The Tech athletic program announced on Monday that they have decided to drop their appeal of the NCAA sanctions placed on them last year. By dropping their appeal, the Jackets men’s basketball team will be ineligible for both the ACC tournament and the NCAA tournament (colloquially known as March Madness) this season.
Last September, the NCAA placed significant sanctions on the men’s basketball program for violations relating mostly to impermissible benefits that were provided to student athletes. The penalties included a postseason ban for the 2019–2020 season, a four year probation period, which involved the removal of one scholarship per year, a two percent reduction of the program’s budget and the prohibition of bringing in recruits for home games.
The primary culprits in the investigation were Darryl LaBarrie, a former assistant coach and Ron Bell, a former friend of Pastner whom the NCAA classified as a “booster.”
LaBarrie was found to have committed a severe breach of conduct, constituting a level one violation. LaBarrie, along with Tech alum and former NBA player Jarrett Jack, was found to have given money to a recruit to go to an Atlanta-area strip club with another member of the Tech basketball team during an official recruiting visit.
LaBarrie’s attempts to cover up these facts during the NCAA’s investigation also contributed to the severity of the sanctions that were handed out. LaBarrie admits taking the recruit to the club and lying to the NCAA, but he denies knowledge of the exchange of money. He is no longer with the program, having resigned in 2017.
Bell was also found to have committed a significant breach of conduct in giving money to both prospective and current Tech players (including current NBA player Josh Okogie), buying them clothes and paying for plane tickets.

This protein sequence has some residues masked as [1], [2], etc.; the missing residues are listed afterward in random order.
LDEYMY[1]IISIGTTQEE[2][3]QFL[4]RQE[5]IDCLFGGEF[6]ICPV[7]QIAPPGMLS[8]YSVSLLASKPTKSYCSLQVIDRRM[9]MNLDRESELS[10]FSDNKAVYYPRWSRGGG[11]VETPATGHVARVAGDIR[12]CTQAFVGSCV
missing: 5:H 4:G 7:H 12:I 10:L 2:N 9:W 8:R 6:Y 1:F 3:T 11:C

Pastner’s personal life has also been affected by the investigation, as his relationship with Bell deteriorated in an ugly fashion. Bell accused Pastner of violations both at Tech and at his other former school, Memphis. Pastner then sued Bell for defamation, but Bell and his girlfriend countersued, accusing Pastner of sexually assaulting the latter. Both lawsuits have since been dropped.
The reasons for dropping the appeal are multi-faceted. By accepting the ban, Pastner can wipe the slate clean for next season. The appeals process likely would have dragged into next season, and the associated penalties would have been delayed accordingly.
Therefore, the 2020-2021 men’s basketball team, which is believed will be one of Pastner’s best since coming to Tech, would have entered the season unsure if they would be allowed to compete in the NCAA’s postseason tournament.
Now that the appeal has been dropped, there will be no threat of a postseason ban hovering over the team entering next season.
Furthermore, although the team had experienced increased measure of success this season, they had a very slim chance of making the tournament and likely would have had to secure the ACC’s automatic bid by winning the conference tournament in order to qualify. While this is certainly not unheard of in a sport that is known for stunning upsets and “Cinderella stories,” the odds of such a run by the Jackets were very low. In many ways, athletic director Todd Stansbury and company were playing the numbers.
Hopefully, this decision on the part of Stansbury, Coach Pastner and Tech athletics will allow the school to move on from this highly regrettable situation. The men’s basketball program will still need to serve the four years of probation, but they can put the postseason ban safely behind them and begin looking forward to next season.
The Jackets will close out the season on Friday night